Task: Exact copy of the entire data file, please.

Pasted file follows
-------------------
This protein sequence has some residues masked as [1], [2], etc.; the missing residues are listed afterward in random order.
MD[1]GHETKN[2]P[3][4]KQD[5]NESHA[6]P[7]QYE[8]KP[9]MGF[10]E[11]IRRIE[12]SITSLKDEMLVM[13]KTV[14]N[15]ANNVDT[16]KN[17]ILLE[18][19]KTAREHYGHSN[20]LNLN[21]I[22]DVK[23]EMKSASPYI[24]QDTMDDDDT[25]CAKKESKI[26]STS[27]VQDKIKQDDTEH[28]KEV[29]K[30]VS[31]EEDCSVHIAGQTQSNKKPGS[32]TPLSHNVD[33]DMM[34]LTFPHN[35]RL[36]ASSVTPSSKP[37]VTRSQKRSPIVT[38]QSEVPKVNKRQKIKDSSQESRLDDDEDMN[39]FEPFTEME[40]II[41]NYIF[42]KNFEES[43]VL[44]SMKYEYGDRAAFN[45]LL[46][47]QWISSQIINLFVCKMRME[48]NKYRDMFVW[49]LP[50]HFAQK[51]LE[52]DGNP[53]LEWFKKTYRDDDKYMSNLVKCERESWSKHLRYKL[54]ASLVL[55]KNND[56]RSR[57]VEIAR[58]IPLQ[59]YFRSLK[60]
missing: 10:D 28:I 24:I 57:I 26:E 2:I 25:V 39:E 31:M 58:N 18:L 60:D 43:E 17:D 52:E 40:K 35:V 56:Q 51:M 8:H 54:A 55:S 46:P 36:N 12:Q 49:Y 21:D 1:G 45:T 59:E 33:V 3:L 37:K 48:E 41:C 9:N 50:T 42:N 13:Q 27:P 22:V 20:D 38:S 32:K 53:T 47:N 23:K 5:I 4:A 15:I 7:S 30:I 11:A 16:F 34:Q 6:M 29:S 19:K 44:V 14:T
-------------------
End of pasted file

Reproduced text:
This protein sequence has some residues masked as [1], [2], etc.; the missing residues are listed afterward in random order.
MD[1]GHETKN[2]P[3][4]KQD[5]NESHA[6]P[7]QYE[8]KP[9]MGF[10]E[11]IRRIE[12]SITSLKDEMLVM[13]KTV[14]N[15]ANNVDT[16]KN[17]ILLE[18][19]KTAREHYGHSN[20]LNLN[21]I[22]DVK[23]EMKSASPYI[24]QDTMDDDDT[25]CAKKESKI[26]STS[27]VQDKIKQDDTEH[28]KEV[29]K[30]VS[31]EEDCSVHIAGQTQSNKKPGS[32]TPLSHNVD[33]DMM[34]LTFPHN[35]RL[36]ASSVTPSSKP[37]VTRSQKRSPIVT[38]QSEVPKVNKRQKIKDSSQESRLDDDEDMN[39]FEPFTEME[40]II[41]NYIF[42]KNFEES[43]VL[44]SMKYEYGDRAAFN[45]LL[46][47]QWISSQIINLFVCKMRME[48]NKYRDMFVW[49]LP[50]HFAQK[51]LE[52]DGNP[53]LEWFKKTYRDDDKYMSNLVKCERESWSKHLRYKL[54]ASLVL[55]KNND[56]RSR[57]VEIAR[58]IPLQ[59]YFRSLK[60]
missing: 10:D 28:I 24:I 57:I 26:E 2:I 25:V 39:E 31:M 58:N 18:L 60:D 43:E 17:D 52:E 40:K 35:V 56:Q 51:M 8:H 54:A 55:S 46:P 36:N 12:Q 49:Y 21:D 1:G 45:T 59:E 33:V 3:L 37:K 48:E 41:C 9:N 50:T 42:N 13:Q 27:P 22:V 20:D 38:S 32:K 53:T 47:N 23:K 5:I 4:A 15:I 7:S 30:I 11:A 16:F 34:Q 6:M 29:S 19:K 44:V 14:T